Nor should you or I stop. We will make mistakes. We will laugh at our mistakes. Learn from them. And move on and make new mistakes but not make the same mistake twice. That’s what shows about foreigners in Korea can teach you. Not just cultural differences and intercultural communication, but being fearless in your efforts to use Korean.
Unfortunately, I don’t know of a site that has this show subtitled in English. The EBS site does offer Korean subtitles, which can help you catch words you don’t hear correctly, and improve your reading along with your listening, but it presents a challenge for Korean-learners who aren’t ready yet for subtitle-less shows. Start with Abnormal Summit, and try out Global Family when you’re ready for more of a challenge!
If you like other shows that feature foreigners speaking Korean, or know of English subs for Global Family, let me know in the comment section below.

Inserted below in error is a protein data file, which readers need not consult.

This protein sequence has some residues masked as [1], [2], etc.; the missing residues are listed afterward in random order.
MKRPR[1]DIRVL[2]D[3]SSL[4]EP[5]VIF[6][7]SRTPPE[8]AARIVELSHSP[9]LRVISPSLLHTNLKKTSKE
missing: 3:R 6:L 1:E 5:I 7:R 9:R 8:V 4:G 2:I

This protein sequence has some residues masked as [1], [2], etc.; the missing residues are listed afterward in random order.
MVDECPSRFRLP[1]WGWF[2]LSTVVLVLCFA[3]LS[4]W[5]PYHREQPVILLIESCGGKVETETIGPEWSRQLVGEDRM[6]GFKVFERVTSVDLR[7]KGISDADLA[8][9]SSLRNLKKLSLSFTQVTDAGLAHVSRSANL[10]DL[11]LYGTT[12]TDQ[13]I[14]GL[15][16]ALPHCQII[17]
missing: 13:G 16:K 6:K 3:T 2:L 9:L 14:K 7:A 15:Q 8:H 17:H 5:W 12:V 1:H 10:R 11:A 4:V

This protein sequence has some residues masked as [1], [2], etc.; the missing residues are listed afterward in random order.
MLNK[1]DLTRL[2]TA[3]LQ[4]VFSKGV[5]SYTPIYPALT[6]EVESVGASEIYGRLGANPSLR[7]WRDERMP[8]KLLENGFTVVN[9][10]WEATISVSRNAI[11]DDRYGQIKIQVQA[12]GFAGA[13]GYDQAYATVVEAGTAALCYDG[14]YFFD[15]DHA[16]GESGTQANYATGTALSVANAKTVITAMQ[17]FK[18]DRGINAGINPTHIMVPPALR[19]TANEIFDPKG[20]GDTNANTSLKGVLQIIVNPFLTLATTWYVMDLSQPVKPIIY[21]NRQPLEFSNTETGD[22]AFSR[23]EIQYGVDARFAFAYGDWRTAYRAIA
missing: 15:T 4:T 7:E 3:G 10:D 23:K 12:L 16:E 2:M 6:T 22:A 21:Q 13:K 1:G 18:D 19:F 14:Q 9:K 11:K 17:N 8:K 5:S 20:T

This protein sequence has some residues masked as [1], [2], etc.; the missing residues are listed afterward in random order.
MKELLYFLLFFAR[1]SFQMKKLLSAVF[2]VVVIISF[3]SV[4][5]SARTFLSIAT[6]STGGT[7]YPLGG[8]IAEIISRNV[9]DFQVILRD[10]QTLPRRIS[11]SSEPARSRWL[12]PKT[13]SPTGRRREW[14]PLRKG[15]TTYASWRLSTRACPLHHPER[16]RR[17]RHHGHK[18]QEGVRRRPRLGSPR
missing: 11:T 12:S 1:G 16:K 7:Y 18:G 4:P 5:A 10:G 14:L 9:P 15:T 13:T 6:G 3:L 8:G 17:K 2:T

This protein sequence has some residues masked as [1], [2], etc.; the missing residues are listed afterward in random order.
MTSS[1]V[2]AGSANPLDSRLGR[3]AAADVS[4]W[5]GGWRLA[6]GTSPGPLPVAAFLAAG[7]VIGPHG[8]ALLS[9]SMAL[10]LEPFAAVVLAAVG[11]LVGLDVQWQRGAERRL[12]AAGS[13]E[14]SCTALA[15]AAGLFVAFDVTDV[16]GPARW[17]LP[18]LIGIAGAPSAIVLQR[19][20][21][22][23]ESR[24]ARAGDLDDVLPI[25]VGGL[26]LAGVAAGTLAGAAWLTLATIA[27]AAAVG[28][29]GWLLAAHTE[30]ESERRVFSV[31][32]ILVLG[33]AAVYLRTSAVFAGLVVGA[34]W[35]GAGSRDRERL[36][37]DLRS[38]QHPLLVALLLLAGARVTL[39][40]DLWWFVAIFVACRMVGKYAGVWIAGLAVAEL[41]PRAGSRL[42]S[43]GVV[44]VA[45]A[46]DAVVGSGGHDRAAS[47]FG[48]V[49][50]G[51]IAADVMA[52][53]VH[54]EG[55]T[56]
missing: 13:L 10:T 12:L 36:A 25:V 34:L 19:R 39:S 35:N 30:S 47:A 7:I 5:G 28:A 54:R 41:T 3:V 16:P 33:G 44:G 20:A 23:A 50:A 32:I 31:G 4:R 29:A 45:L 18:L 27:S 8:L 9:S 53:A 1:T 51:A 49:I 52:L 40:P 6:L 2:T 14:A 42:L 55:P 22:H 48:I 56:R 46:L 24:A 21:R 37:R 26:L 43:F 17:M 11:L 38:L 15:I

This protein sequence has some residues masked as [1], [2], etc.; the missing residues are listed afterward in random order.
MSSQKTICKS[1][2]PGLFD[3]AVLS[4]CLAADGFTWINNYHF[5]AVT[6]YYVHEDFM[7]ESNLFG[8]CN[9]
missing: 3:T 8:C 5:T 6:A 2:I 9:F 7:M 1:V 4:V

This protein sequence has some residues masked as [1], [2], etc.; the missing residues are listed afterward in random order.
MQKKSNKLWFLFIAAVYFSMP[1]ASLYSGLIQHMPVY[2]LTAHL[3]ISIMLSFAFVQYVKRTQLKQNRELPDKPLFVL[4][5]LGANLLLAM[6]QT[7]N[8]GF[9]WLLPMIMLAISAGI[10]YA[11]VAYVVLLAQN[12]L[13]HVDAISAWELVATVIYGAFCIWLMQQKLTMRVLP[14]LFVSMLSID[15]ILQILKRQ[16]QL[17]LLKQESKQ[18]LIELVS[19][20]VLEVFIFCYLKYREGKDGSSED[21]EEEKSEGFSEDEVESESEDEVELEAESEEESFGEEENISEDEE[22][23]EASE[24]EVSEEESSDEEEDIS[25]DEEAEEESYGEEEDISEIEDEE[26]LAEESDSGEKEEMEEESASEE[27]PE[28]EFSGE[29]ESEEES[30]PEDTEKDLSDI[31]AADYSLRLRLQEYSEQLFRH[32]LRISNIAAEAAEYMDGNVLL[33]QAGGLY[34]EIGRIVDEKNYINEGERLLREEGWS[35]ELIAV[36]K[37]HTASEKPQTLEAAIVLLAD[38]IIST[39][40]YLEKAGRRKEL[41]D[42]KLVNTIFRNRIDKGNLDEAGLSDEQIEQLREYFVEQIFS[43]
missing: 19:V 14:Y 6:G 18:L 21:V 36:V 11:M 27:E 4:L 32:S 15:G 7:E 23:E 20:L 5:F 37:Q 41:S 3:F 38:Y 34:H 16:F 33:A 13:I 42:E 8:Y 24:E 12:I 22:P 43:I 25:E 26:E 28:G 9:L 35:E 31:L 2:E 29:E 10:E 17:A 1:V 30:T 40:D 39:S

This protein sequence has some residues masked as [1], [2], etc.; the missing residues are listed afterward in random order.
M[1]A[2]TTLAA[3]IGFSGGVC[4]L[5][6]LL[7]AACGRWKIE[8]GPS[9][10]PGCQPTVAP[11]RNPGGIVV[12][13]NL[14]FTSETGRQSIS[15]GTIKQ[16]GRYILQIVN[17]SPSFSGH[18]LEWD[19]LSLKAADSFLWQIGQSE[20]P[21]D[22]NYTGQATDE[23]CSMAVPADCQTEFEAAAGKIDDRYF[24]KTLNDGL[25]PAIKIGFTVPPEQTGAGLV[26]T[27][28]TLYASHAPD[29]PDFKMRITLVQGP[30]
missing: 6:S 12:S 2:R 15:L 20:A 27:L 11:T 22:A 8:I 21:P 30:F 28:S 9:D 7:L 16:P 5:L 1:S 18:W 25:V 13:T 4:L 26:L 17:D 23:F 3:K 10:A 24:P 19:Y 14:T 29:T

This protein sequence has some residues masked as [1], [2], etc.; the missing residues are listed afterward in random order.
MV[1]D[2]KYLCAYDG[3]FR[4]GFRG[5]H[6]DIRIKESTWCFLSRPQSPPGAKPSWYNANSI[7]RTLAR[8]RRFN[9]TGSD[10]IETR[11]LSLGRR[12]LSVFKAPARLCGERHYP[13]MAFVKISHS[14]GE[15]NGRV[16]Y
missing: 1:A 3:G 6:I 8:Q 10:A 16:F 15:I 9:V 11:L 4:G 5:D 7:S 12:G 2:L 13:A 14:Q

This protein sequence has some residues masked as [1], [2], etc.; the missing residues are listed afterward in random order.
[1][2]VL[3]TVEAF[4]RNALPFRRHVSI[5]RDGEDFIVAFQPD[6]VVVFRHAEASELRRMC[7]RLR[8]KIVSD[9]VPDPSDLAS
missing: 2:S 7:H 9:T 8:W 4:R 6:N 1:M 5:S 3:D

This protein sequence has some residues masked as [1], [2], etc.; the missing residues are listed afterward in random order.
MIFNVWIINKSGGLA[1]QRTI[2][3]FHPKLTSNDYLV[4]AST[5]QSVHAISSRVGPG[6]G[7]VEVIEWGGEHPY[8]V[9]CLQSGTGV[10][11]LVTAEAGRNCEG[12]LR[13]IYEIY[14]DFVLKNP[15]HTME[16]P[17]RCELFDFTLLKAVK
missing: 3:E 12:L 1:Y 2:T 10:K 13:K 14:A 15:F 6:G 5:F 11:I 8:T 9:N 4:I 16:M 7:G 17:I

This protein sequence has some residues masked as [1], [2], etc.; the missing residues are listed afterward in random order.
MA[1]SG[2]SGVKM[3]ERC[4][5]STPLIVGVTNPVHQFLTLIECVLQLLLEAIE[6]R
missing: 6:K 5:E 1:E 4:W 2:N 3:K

Jk, lmao, lol, omg. English has tons of text talk, and so does Korean. If you’ve been chatting with native Korean speakers via Hellotalk, Italki, or KakaoTalk (if you want to find a language partner, read this post), you may have seen many abbreviations already – but do you know what they mean? Over time, you’ll start to accumulate more and more text-talk acronyms in Korean, but here’s a quick and easy list to get you started on the basics!
ㅇㅋ오케이 – Okay
ㅇㅇ응/웅 – Yeah, uh-huh (응 is informal whereas 네 and 예 are formal)
ㄴㄴ노노 – “No” doubled for extra effect. Using just one ‘no’? That’s ㄴㄴ!
ㄳㄳ감사감사/감사합니다 – Thanks
ㅈㅅ죄송/죄송합니다 – Sorry
ㅇㅈ인정 – Acknowledged (This can be like saying “Yeah, agreed”)
ㅂㅂ바이바이 – Bye-bye
ㄷㄷㄷ덜덜 떨다 – Verb phrase for “to tremble all over”. Use when shaking from amazement, fear, the frigid wintry winds…
ㅋㅋ크크/쿡쿡 – Keke (basic text-talk for laughter)
ㅎㅎ흐흐/하하 – Hehe/haha (basic text-talk for laughter)
ㅇㄱㄹㅇ이거 레알 – “This is real.” While it originated as a twist on the Korean spelling of “real” as 리얼, Real Madrid fans took this 신조어 further and now many Koreans use this in place of a sentence like “이거 진짜야!” ㅇㄱㄹㅇ. Don’t believe me?
“사용 권장 하는 말은 아니지만요…” Not sure why a show host cautioned usage. If you know why, please leave a comment so I can update this list!
If you’d like to see more list posts, let me know. 오늘도 방문해 주셔서 감사합니다!